I was invited to read at a European Language Day, held at the Instituto Cervantes here in Manchester. I selected poems that all had a European connection, including the poem below. It was a joy to take part in the evening event. And I very much enjoyed watching and listening to Hungarian dancers in traditional costume, and a young woman singing melancholy songs from the Balkans and Romany songs.
The next morning I did a bit of clearing through photo albums and found a black-and white photo of that red Trabant! The young woman leaning on the driver’s door had only just passed her driving test and advertised for someone to go with her. In the event her father drove us to Munich from Amsterdam, and after that we were on our own. Her mother was Czech, so we met a lot of family out there. The poem was included in Songs for the Unsung anthology, published by Grey Hen. It will be included in my second collection Nothing serious, nothing dangerous which will be published shortly by Indigo Dreams Publishing.
Leaving Czechoslovakia, 1964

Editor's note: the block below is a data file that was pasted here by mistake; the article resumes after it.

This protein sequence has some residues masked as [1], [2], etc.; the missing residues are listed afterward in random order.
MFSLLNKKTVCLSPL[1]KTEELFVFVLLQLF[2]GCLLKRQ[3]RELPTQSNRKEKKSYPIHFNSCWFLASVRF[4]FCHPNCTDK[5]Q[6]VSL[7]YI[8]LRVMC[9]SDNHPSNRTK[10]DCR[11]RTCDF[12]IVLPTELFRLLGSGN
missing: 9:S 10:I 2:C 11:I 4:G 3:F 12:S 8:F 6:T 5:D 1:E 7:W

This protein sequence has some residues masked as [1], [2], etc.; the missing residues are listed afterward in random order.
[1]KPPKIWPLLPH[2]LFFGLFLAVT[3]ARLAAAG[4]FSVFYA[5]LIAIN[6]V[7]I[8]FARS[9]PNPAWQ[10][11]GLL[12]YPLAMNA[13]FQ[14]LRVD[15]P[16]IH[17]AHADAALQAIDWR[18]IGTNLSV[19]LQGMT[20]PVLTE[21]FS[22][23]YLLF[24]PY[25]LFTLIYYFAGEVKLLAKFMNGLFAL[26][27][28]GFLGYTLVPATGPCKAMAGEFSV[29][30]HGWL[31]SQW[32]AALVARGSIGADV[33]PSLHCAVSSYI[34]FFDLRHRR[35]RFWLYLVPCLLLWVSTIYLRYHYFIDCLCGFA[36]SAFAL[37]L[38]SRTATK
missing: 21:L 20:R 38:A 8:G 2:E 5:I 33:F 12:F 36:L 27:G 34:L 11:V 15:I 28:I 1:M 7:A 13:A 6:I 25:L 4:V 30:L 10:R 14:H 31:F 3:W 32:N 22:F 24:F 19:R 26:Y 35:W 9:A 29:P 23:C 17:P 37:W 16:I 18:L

When we reached the border
in her small red Trabant
our cases were lighter: the pleated dresses,
jeans we’d given to aunts and nieces;
our footsteps behind us on the mountain
where we walked with her family
up towards the border with Poland,
our plimsolls wet, our hair lank from drizzle;
sweet and savoury Knedlicky we’d eaten;
songs we’d sung, drunk on vodka,
already flown, small skittering birds;
the yellow Objizdka sign in Prague diverting us
into the path of a funeral, black plumed horses.
The border guards with their guns gather
around us as we try again to open the boot,
our stiff smiles telling us not to think
of the airmail letters for America
hidden under the back seat.